On Sunday, the United Nations cultural agency added a large number of Iran’s caravanserais—roadside rest areas for travelers along the nation’s historic trade routes—to its list of World Heritage Sites.
The World Heritage Committee decided to register the 56 caravanserais in Riyadh during its 45th session, which represents a small portion of the buildings constructed in Iran.
According to the UNESCO website, caravanserais offered “shelter, food, and water for caravans, pilgrims, and other travelers.”
Iran boasts more than 200 caravanserais on historic trade routes that traverse the country linking Asia and Europe, including the Silk Road.
“They are considered to be the most influential and valuable examples of the caravanserais of Iran, revealing a wide range of architectural styles, adaptation to climatic conditions, and construction materials, spread across thousands of kilometres and built over many centuries,” said UNESCO.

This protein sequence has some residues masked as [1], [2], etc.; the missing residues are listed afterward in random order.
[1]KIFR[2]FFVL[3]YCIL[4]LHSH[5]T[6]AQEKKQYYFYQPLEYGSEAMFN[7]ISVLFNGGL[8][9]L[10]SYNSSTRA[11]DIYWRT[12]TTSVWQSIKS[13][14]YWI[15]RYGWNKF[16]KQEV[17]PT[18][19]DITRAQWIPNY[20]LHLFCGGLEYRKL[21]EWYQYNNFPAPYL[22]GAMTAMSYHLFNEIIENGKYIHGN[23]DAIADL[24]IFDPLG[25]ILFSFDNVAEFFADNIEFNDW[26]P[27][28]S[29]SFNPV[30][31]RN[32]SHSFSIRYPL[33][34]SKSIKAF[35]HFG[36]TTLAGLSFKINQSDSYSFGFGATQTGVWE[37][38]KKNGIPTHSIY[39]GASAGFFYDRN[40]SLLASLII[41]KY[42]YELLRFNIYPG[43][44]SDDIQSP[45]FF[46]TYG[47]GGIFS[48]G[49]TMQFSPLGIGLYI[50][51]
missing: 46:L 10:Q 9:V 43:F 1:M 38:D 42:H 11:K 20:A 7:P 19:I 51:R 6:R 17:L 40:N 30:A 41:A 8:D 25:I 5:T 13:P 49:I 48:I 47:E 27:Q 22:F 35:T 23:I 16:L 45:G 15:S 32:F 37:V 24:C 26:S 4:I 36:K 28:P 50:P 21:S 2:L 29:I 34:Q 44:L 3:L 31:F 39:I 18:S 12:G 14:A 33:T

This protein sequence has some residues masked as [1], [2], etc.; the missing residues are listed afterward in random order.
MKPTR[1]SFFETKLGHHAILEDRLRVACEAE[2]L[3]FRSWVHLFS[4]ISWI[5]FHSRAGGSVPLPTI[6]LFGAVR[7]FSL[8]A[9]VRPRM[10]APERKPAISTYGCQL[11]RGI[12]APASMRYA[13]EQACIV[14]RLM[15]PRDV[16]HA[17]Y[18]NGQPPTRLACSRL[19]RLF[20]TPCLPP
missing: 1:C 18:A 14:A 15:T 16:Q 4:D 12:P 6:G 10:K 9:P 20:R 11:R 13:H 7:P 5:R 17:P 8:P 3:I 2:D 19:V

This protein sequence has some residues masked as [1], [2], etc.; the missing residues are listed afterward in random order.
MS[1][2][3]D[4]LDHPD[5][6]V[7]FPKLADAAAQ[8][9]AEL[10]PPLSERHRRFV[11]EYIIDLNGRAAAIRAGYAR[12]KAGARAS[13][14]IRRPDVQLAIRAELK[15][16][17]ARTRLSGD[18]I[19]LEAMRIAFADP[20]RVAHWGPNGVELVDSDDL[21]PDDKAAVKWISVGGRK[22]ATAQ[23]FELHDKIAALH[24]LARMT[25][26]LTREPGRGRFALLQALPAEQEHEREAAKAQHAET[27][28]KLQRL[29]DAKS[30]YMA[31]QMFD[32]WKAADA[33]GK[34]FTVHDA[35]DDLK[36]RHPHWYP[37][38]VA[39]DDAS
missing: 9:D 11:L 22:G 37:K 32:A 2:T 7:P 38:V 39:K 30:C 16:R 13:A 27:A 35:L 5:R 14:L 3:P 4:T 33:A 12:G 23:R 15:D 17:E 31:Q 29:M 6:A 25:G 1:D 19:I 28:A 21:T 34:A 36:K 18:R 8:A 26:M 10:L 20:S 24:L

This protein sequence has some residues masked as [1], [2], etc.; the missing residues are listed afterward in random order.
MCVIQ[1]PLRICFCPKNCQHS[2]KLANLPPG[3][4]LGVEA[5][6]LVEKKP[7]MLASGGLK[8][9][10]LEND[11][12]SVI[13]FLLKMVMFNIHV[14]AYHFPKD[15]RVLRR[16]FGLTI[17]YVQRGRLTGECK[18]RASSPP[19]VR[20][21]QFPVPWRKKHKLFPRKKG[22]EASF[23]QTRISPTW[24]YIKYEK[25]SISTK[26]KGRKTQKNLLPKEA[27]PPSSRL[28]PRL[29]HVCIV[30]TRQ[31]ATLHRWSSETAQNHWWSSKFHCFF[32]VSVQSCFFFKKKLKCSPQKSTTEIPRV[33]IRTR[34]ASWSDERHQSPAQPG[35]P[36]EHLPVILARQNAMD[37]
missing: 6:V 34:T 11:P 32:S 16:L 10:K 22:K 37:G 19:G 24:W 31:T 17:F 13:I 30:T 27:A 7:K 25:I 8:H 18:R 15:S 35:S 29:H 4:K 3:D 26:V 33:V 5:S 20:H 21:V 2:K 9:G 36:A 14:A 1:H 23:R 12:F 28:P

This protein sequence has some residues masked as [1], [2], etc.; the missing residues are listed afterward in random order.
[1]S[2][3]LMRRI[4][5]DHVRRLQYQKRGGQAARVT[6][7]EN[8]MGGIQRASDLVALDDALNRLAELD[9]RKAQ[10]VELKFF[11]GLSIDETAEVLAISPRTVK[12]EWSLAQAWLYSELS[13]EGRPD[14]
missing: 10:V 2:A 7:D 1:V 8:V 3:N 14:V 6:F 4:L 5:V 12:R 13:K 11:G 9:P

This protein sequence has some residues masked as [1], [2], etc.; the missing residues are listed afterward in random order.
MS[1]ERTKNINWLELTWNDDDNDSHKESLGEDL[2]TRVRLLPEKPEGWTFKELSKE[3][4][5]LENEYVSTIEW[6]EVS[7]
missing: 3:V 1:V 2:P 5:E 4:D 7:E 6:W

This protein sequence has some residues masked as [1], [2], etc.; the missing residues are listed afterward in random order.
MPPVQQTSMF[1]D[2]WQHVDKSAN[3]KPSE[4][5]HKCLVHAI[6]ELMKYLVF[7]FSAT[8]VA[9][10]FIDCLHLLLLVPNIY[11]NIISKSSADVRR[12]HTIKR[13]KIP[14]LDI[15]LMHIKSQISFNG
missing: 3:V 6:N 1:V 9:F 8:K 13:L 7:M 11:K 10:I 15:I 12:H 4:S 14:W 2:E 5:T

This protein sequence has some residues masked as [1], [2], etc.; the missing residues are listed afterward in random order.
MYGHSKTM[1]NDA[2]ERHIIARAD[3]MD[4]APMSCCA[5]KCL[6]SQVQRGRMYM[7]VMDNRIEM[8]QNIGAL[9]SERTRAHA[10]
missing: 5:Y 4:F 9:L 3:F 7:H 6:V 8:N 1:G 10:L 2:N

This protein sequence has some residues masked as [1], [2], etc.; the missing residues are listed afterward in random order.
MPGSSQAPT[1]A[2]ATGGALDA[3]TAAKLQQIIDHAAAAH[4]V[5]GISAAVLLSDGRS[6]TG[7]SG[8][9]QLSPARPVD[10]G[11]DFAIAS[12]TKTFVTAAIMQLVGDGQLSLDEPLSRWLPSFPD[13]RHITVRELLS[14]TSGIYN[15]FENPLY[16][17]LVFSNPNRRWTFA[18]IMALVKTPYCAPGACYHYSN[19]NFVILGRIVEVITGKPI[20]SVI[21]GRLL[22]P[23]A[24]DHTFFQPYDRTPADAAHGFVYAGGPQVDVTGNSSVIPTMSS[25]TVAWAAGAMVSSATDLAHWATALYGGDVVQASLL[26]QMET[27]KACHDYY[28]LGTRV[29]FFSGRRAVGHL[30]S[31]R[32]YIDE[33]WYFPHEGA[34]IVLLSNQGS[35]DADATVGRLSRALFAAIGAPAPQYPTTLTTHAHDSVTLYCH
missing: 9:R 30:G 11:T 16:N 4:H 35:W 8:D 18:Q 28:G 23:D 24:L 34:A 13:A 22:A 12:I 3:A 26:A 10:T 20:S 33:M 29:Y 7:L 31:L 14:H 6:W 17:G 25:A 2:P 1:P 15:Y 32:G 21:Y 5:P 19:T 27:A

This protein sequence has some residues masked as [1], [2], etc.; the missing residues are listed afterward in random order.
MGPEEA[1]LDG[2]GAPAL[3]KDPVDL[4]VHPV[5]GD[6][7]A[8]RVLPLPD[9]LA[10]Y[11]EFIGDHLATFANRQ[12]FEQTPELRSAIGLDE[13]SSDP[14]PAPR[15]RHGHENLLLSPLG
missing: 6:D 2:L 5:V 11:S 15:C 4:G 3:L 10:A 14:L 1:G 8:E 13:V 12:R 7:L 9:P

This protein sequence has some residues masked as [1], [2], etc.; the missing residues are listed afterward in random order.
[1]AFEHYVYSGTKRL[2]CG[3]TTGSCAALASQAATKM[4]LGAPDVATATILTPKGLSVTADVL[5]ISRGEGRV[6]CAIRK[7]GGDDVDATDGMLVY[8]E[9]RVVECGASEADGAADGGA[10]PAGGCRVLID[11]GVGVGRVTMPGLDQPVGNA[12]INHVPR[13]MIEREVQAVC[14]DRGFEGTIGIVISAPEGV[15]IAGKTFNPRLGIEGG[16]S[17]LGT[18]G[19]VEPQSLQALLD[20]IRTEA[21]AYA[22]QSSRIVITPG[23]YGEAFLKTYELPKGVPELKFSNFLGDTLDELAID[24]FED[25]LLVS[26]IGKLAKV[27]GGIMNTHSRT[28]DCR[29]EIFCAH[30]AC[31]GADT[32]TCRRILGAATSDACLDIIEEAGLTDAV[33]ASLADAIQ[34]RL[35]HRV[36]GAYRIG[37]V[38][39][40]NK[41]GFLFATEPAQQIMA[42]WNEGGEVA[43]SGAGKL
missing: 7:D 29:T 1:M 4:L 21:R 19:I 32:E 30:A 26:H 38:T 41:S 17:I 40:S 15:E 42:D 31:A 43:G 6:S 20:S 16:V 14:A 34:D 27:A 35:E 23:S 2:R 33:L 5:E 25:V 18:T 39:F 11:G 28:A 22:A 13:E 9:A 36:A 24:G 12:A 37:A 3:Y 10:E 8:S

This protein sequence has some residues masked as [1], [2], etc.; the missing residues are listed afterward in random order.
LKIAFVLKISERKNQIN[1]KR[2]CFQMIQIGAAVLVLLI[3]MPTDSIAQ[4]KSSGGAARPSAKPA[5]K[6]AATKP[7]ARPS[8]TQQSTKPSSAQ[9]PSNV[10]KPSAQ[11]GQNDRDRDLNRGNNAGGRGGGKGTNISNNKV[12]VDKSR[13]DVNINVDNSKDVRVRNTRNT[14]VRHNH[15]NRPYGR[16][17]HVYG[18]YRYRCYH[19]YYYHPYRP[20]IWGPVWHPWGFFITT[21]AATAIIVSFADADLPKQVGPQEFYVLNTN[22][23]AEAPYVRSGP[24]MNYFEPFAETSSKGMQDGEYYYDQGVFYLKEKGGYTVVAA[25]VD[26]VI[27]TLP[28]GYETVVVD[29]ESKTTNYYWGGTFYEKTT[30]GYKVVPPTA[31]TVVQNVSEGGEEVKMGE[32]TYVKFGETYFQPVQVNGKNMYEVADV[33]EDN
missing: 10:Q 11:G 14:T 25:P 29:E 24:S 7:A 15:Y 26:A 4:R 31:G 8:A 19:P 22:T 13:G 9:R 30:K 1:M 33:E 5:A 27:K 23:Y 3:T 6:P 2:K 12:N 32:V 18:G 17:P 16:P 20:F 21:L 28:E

The caravanserais of Qasr-e Bahram close to Semnan, Deyr-e Gachin close to Qom, and Anjireh Sangi close to Yazd are a few examples.
There are currently 27 historical sites in Iran, including the capital of the Achaemenid Empire’s ancient city of Persepolis, Armenian monasteries in the northwest, and Yazd itself.